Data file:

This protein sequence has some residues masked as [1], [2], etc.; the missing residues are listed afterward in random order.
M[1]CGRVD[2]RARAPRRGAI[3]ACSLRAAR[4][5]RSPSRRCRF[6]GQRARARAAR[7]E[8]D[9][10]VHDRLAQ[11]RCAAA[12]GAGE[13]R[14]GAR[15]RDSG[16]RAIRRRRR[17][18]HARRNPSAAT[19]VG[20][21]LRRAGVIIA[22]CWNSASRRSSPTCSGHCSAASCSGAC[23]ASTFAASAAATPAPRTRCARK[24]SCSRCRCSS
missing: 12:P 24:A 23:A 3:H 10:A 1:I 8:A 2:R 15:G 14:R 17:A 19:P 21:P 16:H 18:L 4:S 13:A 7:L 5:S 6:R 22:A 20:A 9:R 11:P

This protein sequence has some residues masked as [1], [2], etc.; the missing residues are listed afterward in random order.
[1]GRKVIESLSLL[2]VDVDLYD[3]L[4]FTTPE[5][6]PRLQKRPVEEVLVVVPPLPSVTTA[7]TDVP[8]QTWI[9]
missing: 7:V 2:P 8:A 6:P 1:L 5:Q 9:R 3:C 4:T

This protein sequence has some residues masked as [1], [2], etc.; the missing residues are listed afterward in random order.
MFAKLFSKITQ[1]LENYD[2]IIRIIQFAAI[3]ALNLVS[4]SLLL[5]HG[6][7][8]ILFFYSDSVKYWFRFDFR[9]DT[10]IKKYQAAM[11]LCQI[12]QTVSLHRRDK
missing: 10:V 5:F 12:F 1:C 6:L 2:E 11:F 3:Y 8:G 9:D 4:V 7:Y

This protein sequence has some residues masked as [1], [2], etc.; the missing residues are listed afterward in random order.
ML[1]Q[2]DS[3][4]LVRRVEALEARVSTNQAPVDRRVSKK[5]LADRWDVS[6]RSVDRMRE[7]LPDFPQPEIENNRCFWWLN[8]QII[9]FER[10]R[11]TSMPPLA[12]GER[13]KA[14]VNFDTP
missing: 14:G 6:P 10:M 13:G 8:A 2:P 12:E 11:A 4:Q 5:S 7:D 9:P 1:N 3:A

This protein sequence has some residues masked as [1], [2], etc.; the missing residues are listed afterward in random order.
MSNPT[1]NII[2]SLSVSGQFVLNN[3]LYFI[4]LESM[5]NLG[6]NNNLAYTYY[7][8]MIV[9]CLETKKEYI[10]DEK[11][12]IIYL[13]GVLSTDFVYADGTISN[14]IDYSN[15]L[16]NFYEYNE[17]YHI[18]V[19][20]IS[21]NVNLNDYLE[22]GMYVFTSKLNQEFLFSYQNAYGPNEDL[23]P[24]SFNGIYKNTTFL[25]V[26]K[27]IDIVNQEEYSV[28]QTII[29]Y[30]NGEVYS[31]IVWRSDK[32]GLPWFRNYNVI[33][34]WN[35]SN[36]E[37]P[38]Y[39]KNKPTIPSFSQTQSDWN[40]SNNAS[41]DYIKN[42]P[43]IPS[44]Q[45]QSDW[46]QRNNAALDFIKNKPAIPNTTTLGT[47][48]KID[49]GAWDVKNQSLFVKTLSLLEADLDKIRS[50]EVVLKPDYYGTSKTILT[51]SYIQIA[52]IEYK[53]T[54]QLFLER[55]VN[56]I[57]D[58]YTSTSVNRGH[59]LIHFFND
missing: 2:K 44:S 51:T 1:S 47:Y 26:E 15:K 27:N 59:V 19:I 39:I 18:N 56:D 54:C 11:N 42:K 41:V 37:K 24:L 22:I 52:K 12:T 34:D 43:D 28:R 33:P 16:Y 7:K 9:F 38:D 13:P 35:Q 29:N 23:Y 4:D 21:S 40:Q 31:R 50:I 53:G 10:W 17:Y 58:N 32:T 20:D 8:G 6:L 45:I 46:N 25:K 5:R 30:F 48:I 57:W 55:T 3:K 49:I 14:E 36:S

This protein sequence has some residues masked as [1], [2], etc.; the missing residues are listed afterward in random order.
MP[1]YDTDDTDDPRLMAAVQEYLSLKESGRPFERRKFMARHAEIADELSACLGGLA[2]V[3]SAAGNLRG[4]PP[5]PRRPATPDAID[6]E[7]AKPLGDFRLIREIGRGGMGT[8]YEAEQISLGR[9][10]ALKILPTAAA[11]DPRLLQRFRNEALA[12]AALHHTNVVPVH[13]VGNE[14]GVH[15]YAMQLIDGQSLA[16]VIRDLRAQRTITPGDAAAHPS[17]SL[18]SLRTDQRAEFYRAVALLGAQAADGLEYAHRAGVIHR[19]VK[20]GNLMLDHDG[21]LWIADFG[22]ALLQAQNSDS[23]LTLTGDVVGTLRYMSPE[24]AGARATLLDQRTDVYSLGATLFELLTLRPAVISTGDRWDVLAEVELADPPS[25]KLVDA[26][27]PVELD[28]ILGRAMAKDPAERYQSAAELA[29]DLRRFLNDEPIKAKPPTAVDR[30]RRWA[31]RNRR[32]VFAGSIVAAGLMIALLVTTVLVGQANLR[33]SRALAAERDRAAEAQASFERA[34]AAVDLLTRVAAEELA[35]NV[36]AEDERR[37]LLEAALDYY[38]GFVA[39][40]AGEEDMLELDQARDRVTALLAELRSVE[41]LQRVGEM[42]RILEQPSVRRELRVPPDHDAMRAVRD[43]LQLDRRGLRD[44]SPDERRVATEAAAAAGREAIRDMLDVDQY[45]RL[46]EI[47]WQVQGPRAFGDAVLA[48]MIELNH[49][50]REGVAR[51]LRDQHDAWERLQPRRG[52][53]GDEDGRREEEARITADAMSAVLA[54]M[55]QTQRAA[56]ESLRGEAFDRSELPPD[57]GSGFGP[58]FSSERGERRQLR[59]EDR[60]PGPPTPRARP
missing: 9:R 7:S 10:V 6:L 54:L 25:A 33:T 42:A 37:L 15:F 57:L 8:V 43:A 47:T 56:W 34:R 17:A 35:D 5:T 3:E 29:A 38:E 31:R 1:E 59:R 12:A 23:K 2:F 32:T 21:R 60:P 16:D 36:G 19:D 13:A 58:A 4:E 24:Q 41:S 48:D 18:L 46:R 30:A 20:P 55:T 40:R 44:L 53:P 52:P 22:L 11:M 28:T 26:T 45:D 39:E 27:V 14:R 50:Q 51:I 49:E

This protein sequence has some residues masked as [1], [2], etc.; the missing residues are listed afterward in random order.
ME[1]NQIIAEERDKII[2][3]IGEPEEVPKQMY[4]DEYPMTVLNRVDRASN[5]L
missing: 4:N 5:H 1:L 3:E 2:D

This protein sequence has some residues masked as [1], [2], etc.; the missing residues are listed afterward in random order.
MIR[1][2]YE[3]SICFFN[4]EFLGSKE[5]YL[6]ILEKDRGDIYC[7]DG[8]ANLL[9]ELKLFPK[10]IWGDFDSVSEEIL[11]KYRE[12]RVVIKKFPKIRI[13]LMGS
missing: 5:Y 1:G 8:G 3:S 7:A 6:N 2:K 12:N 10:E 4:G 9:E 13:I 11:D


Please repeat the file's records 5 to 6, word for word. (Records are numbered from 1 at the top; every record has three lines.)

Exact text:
This protein sequence has some residues masked as [1], [2], etc.; the missing residues are listed afterward in random order.
MSNPT[1]NII[2]SLSVSGQFVLNN[3]LYFI[4]LESM[5]NLG[6]NNNLAYTYY[7][8]MIV[9]CLETKKEYI[10]DEK[11][12]IIYL[13]GVLSTDFVYADGTISN[14]IDYSN[15]L[16]NFYEYNE[17]YHI[18]V[19][20]IS[21]NVNLNDYLE[22]GMYVFTSKLNQEFLFSYQNAYGPNEDL[23]P[24]SFNGIYKNTTFL[25]V[26]K[27]IDIVNQEEYSV[28]QTII[29]Y[30]NGEVYS[31]IVWRSDK[32]GLPWFRNYNVI[33][34]WN[35]SN[36]E[37]P[38]Y[39]KNKPTIPSFSQTQSDWN[40]SNNAS[41]DYIKN[42]P[43]IPS[44]Q[45]QSDW[46]QRNNAALDFIKNKPAIPNTTTLGT[47][48]KID[49]GAWDVKNQSLFVKTLSLLEADLDKIRS[50]EVVLKPDYYGTSKTILT[51]SYIQIA[52]IEYK[53]T[54]QLFLER[55]VN[56]I[57]D[58]YTSTSVNRGH[59]LIHFFND
missing: 2:K 44:S 51:T 1:S 47:Y 26:E 15:K 27:N 59:V 19:I 39:I 18:N 56:D 54:C 11:N 42:K 41:V 37:K 24:L 22:I 52:K 12:T 34:D 43:D 28:R 33:P 16:Y 7:K 9:F 38:D 13:P 35:Q 29:N 23:Y 4:D 21:S 40:Q 31:R 50:I 53:G 10:W 17:Y 58:N 32:T 20:D 8:G 6:L 45:I 46:N 25:K 5:R 30:F 48:I 57:W 55:T 3:K 49:I 14:E 36:S

This protein sequence has some residues masked as [1], [2], etc.; the missing residues are listed afterward in random order.
MP[1]YDTDDTDDPRLMAAVQEYLSLKESGRPFERRKFMARHAEIADELSACLGGLA[2]V[3]SAAGNLRG[4]PP[5]PRRPATPDAID[6]E[7]AKPLGDFRLIREIGRGGMGT[8]YEAEQISLGR[9][10]ALKILPTAAA[11]DPRLLQRFRNEALA[12]AALHHTNVVPVH[13]VGNE[14]GVH[15]YAMQLIDGQSLA[16]VIRDLRAQRTITPGDAAAHPS[17]SL[18]SLRTDQRAEFYRAVALLGAQAADGLEYAHRAGVIHR[19]VK[20]GNLMLDHDG[21]LWIADFG[22]ALLQAQNSDS[23]LTLTGDVVGTLRYMSPE[24]AGARATLLDQRTDVYSLGATLFELLTLRPAVISTGDRWDVLAEVELADPPS[25]KLVDA[26][27]PVELD[28]ILGRAMAKDPAERYQSAAELA[29]DLRRFLNDEPIKAKPPTAVDR[30]RRWA[31]RNRR[32]VFAGSIVAAGLMIALLVTTVLVGQANLR[33]SRALAAERDRAAEAQASFERA[34]AAVDLLTRVAAEELA[35]NV[36]AEDERR[37]LLEAALDYY[38]GFVA[39][40]AGEEDMLELDQARDRVTALLAELRSVE[41]LQRVGEM[42]RILEQPSVRRELRVPPDHDAMRAVRD[43]LQLDRRGLRD[44]SPDERRVATEAAAAAGREAIRDMLDVDQY[45]RL[46]EI[47]WQVQGPRAFGDAVLA[48]MIELNH[49][50]REGVAR[51]LRDQHDAWERLQPRRG[52][53]GDEDGRREEEARITADAMSAVLA[54]M[55]QTQRAA[56]ESLRGEAFDRSELPPD[57]GSGFGP[58]FSSERGERRQLR[59]EDR[60]PGPPTPRARP
missing: 9:R 7:S 10:V 6:L 54:L 25:A 33:T 42:A 37:L 15:F 57:L 8:V 43:A 47:T 56:W 34:R 17:A 35:D 5:T 3:E 29:A 38:E 31:R 1:E 59:R 12:A 23:K 2:F 32:T 21:R 60:P 16:D 36:G 19:D 13:A 58:A 4:E 24:Q 41:S 48:D 18:L 46:R 30:A 20:P 55:T 40:R 44:L 53:P 52:P 22:L 11:M 28:T 26:T 45:D 39:E 27:V 14:R 50:Q 51:I 49:E